"I don't think most of us that live in Detroit or call Detroit home feel real good about it right now and that's so unfortunate because there are so many good things happening right now," said Bing, the 64-year-old founder and president of the Bing Group, an automotive supply company and a real estate developer whose latest project is a condo development on the city's waterfront. "All of this overshadows that. We've got to get back on track to turn this ship around, and I think it will be with new leadership."
If Bing decides to run, he will face several opponents who have circled the bloody water created by the mayoral scandal. And whoever the new mayor is would face myriad problems, including lost trust in the business community, lost tax revenue as the city's residents who can afford to move are moving, the failing schools and investigations into every main body of government -- the mayor's office, the council and the school district.
It is not a job for the faint of heart. Bing is far from that. Angered by Mayor Kwame Kilpatrick's persistence in staying in office while fighting perjury charges, Bing said the mayor is splitting the city between the haves and the have-nots.
"The unfortunate thing for those of us who are strong supporters of the city is that it becomes more and more difficult to circle the wagons and be protective," he said. "It's just a matter of time for those people, regardless of how much they love the city, to find options to move, and we could see an outpouring of whatever middle class we still have here, and that's a death knell because we've lost so much of our middle class. You can't just have all poor people and think the city's going to do well. And that's what happening right now. We've got to change that."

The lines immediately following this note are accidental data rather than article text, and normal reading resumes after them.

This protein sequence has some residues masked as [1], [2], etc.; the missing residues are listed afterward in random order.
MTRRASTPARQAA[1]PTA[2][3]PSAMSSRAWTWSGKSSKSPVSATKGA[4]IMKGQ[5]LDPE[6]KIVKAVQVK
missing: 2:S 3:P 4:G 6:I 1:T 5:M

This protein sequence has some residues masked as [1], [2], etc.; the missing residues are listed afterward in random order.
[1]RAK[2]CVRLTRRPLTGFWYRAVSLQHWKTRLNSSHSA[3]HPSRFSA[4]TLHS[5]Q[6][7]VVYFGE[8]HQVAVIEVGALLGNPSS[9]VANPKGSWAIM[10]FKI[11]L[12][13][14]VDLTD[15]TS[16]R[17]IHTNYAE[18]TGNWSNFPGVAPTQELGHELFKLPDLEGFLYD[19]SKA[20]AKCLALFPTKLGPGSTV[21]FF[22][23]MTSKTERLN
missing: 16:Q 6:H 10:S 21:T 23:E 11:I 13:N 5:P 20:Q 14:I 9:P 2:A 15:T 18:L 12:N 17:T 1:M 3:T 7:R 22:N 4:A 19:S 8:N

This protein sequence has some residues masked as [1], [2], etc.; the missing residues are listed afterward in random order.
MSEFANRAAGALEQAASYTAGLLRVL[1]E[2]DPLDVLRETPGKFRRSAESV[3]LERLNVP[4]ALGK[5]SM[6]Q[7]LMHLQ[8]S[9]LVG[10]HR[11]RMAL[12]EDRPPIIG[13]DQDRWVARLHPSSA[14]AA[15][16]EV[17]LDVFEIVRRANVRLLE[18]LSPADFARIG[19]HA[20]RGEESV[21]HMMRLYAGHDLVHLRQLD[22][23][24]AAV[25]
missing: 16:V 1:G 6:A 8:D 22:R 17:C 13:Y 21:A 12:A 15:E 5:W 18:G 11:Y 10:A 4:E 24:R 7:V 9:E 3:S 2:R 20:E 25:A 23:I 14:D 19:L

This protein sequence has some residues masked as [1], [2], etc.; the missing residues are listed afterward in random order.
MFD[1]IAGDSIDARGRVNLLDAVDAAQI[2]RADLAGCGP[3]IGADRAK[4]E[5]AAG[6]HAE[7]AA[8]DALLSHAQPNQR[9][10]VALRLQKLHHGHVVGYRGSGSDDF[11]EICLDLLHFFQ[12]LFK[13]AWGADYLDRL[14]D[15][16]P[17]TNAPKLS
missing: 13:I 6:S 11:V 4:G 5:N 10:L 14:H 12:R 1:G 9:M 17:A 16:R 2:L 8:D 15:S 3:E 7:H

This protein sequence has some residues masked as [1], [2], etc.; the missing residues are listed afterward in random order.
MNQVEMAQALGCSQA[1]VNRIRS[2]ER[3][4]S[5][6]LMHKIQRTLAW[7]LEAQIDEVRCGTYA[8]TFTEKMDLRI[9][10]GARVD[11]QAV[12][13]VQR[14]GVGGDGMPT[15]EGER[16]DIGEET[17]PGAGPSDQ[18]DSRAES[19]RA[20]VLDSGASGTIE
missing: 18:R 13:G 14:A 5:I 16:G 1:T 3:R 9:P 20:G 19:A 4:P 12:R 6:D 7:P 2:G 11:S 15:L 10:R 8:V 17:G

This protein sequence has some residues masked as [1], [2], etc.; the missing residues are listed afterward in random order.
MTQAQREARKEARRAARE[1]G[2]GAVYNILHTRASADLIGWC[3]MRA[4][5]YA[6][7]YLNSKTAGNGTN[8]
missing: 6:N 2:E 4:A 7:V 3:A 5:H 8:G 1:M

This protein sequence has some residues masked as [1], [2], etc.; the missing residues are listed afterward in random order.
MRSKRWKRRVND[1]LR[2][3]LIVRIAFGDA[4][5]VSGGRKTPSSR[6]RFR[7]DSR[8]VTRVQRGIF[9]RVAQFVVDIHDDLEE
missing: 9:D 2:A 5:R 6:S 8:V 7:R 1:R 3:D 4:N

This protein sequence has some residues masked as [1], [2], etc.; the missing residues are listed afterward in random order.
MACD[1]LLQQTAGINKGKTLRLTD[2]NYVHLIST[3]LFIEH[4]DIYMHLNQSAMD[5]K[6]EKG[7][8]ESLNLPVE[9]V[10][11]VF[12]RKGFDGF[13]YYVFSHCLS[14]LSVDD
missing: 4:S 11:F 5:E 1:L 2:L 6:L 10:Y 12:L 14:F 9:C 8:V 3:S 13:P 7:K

The mayor's office declined to comment.
From 1990 to 2000, the city saw a drop in the percentage of the population below the poverty level -- to 26.1% from 32.4%. But by 2006, the percentage of Detroit's population below the poverty level was back up to 32.5%, and as residents who can afford it relocate out of town, they are taking their tax dollars and Detroit's future with them. Soon, the city will not be able to survive on the tax revenue that is left.
Bing said that, if he runs, it would be for a single term because the next mayor needs to be a short-termer who can make unpopular choices, get the city back on track and then leave it to other Detroiters to continue.
"Do we have capable people in the city who can change things? I think so. But what we don't need to happen is to split the community more than it is split right now. It's not about black and white. It's not necessarily about city and suburb. It's about credible leaders right now and unfortunately, we've got a problem there."
And Bing places the blame for that squarely on the shoulders of Kilpatrick, who he said is literally trading the city's future for his own.
"I don't think we can prejudge the legality of what the mayor is going through," Bing said. "But whether he's guilty or innocent is not the issue to me right now. It's the harm that's being placed upon the citizens. And I don't think anybody can deflect that. I just think some kind of way, the political leadership, the business leadership, the educational leadership have all got to sit down at the table and figure out a model that works for everybody, and tough decisions have got to be made. We are not going to be the city that we were 10, 20 years ago."
As I would have imagined the "hip-hop" mayor figures. I talked to a guy who's into the political scene in Detroit. Mayor Kilpatrick was said to be playing politics. To me that means that nothing much is getting done although one does have to play to get something done, but you can't just play.